…There were also no names mispronounced that I noticed – and mine was pronounced correctly, so thank you to Annalee and Charlie Jane – though the hosts forgot to read out Marguerite Kenner, editor of Best Fanzine finalist The Full Lid. There was also some unpleasantness involving Best Semiprozine finalist Strange Horizons, who have a large staff and have long fought for all of them to be listed. The hosts did not read out the entire long list of names, which was agreed upon with Strange Horizons beforehand, but the dramatic pause before “…by the Strange Horizons editorial collective” generated laughter in the auditorium, which may not even have been ill intended, but which nonetheless hurt the Strange Horizons people, especially given the crap they’ve gotten over the years, e.g. last year when many people blamed Strange Horizons for complaining about the (eventually repealed) “only four people plus ones at the Hugo ceremony and reception rule”, even though it was a completely different team that complained. Finally – speaking as someone who’s been there three times now – it is a thrilling feeling to hear your name read out at the Hugo ceremony. Having that thrilling feeling marred by having your name mispronounced, omitted or people laughing about it is not cool. I was still in the finalist Zoom green room with Sonia Sulaiman of Strange Horizons, when Best Semiprozine was announced, and I could tell she was hurt. That said, Annalee and Charlie Jane have apologised by now….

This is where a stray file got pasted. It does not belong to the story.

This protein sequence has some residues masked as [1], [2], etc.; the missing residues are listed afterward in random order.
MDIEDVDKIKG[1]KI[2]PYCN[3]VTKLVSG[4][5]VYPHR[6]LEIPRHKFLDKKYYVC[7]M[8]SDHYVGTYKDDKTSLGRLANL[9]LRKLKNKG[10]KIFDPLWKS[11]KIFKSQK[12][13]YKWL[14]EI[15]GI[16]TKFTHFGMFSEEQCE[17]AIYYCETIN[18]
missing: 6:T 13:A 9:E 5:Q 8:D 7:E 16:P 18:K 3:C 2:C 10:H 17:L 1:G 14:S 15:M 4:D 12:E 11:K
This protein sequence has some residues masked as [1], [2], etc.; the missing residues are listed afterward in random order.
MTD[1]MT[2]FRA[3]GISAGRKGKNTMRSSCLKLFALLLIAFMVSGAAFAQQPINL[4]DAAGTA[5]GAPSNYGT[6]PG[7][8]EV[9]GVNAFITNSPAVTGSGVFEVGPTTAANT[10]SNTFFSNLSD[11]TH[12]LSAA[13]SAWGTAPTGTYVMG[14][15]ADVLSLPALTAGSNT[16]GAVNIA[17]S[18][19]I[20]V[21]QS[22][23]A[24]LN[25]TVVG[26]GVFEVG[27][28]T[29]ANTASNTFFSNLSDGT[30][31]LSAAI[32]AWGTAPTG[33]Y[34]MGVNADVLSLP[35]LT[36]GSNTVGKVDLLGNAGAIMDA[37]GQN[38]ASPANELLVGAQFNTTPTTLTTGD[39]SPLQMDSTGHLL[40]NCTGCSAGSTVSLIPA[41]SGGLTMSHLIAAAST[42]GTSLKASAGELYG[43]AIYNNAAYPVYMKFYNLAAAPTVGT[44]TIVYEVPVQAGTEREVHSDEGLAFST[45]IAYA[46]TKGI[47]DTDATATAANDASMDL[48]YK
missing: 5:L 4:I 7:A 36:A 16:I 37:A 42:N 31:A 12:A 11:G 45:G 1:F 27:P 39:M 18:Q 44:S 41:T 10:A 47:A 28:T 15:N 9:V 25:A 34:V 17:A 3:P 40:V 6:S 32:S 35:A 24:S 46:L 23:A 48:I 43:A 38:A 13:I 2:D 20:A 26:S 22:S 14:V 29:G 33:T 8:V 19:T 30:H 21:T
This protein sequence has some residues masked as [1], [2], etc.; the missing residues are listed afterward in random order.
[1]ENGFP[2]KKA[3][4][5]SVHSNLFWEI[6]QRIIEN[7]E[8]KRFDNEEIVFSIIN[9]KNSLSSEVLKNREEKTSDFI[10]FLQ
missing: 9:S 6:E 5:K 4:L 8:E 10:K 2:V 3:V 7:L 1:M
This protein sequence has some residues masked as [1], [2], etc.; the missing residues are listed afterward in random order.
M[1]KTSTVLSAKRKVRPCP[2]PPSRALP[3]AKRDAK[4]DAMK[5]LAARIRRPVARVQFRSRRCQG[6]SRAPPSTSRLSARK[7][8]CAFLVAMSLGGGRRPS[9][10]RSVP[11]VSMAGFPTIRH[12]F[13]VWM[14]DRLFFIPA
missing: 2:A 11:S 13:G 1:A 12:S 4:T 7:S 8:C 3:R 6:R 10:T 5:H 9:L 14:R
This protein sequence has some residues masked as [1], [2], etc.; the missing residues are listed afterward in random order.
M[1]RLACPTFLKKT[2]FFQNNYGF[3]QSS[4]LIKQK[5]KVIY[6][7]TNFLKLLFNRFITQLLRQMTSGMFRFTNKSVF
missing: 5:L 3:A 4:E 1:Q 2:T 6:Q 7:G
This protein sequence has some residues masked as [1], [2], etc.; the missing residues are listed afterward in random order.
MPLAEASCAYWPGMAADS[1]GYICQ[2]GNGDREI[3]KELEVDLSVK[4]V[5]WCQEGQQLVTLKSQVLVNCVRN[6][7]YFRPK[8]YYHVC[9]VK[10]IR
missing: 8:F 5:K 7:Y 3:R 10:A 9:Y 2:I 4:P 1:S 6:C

(4) WHAT AM I BID? Heritage is auctioning some of Harlan Ellison’s collection in October: “2022 October 21 Harlan Ellison Comics & Comic Art Signature® Auction #7335”. Thumbnails of the artwork at the link.

(5) 2022 EASTERCON REPORT. [Item by SF Concatenation’s Jonathan Cowie.] The SF2 Concatenation has just released a convention report on the 2022 UK Eastercon by Arthur Chappell ahead of its seasonal edition.

It was for many of us an emotional reunion with dear friends, with moving tributes to the fans who didn’t make it through the maelstrom, especially poignantly referenced during the opening and closing ceremonies. The former included a very moving presentation by Doug S. on the ravages and toll the CoVID virus has had on fandom since the first ripples of the tragic virus started rolling round the world in December 2019…